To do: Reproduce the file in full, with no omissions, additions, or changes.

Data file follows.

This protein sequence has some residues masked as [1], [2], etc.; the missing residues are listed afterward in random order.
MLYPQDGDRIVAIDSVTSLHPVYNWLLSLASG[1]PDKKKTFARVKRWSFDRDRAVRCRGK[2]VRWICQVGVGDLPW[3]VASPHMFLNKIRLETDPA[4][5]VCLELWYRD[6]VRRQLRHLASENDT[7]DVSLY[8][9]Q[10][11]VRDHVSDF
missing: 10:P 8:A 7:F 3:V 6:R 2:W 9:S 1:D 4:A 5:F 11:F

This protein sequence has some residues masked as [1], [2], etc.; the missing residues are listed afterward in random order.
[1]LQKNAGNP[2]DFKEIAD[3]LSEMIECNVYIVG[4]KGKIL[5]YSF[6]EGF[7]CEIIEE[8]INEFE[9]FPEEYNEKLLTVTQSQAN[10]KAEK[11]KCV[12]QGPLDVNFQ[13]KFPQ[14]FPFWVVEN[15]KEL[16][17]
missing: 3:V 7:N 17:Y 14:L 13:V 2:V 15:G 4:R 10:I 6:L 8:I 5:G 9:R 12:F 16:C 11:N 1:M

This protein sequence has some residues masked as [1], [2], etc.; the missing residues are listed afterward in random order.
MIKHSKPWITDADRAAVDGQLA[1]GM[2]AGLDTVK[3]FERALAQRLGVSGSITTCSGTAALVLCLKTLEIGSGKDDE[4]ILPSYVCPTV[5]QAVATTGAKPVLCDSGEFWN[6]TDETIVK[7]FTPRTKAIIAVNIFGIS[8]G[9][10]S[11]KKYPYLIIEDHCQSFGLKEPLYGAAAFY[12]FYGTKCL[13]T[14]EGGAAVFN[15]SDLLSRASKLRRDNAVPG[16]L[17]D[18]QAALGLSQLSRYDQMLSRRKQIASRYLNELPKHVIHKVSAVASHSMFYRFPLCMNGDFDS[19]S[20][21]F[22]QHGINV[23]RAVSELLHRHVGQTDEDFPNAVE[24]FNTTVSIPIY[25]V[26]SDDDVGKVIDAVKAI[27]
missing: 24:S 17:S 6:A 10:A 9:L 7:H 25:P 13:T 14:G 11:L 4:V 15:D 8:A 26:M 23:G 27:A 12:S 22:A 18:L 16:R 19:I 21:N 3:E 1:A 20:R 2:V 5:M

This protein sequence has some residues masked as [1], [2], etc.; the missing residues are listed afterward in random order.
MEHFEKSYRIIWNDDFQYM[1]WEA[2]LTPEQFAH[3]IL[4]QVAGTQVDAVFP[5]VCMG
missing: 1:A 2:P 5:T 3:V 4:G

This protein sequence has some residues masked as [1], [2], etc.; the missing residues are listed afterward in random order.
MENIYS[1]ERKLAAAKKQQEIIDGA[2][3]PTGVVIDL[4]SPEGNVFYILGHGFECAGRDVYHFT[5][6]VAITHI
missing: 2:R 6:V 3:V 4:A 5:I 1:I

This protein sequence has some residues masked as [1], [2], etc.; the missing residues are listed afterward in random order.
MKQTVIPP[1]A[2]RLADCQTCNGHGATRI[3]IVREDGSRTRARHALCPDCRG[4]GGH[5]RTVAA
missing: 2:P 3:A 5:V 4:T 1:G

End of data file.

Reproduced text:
This protein sequence has some residues masked as [1], [2], etc.; the missing residues are listed afterward in random order.
MLYPQDGDRIVAIDSVTSLHPVYNWLLSLASG[1]PDKKKTFARVKRWSFDRDRAVRCRGK[2]VRWICQVGVGDLPW[3]VASPHMFLNKIRLETDPA[4][5]VCLELWYRD[6]VRRQLRHLASENDT[7]DVSLY[8][9]Q[10][11]VRDHVSDF
missing: 10:P 8:A 7:F 3:V 6:R 2:W 9:S 1:D 4:A 5:F 11:F

This protein sequence has some residues masked as [1], [2], etc.; the missing residues are listed afterward in random order.
[1]LQKNAGNP[2]DFKEIAD[3]LSEMIECNVYIVG[4]KGKIL[5]YSF[6]EGF[7]CEIIEE[8]INEFE[9]FPEEYNEKLLTVTQSQAN[10]KAEK[11]KCV[12]QGPLDVNFQ[13]KFPQ[14]FPFWVVEN[15]KEL[16][17]
missing: 3:V 7:N 17:Y 14:L 13:V 2:V 15:G 4:R 10:I 6:L 8:I 5:G 9:R 12:F 16:C 11:N 1:M

This protein sequence has some residues masked as [1], [2], etc.; the missing residues are listed afterward in random order.
MIKHSKPWITDADRAAVDGQLA[1]GM[2]AGLDTVK[3]FERALAQRLGVSGSITTCSGTAALVLCLKTLEIGSGKDDE[4]ILPSYVCPTV[5]QAVATTGAKPVLCDSGEFWN[6]TDETIVK[7]FTPRTKAIIAVNIFGIS[8]G[9][10]S[11]KKYPYLIIEDHCQSFGLKEPLYGAAAFY[12]FYGTKCL[13]T[14]EGGAAVFN[15]SDLLSRASKLRRDNAVPG[16]L[17]D[18]QAALGLSQLSRYDQMLSRRKQIASRYLNELPKHVIHKVSAVASHSMFYRFPLCMNGDFDS[19]S[20][21]F[22]QHGINV[23]RAVSELLHRHVGQTDEDFPNAVE[24]FNTTVSIPIY[25]V[26]SDDDVGKVIDAVKAI[27]
missing: 24:S 17:S 6:A 10:A 9:L 7:H 25:P 13:T 14:G 11:L 4:V 15:D 8:A 26:M 23:G 27:A 12:S 22:A 18:L 16:R 19:I 21:N 3:E 1:A 20:R 2:V 5:M

This protein sequence has some residues masked as [1], [2], etc.; the missing residues are listed afterward in random order.
MEHFEKSYRIIWNDDFQYM[1]WEA[2]LTPEQFAH[3]IL[4]QVAGTQVDAVFP[5]VCMG
missing: 1:A 2:P 5:T 3:V 4:G

This protein sequence has some residues masked as [1], [2], etc.; the missing residues are listed afterward in random order.
MENIYS[1]ERKLAAAKKQQEIIDGA[2][3]PTGVVIDL[4]SPEGNVFYILGHGFECAGRDVYHFT[5][6]VAITHI
missing: 2:R 6:V 3:V 4:A 5:I 1:I

This protein sequence has some residues masked as [1], [2], etc.; the missing residues are listed afterward in random order.
MKQTVIPP[1]A[2]RLADCQTCNGHGATRI[3]IVREDGSRTRARHALCPDCRG[4]GGH[5]RTVAA
missing: 2:P 3:A 5:V 4:T 1:G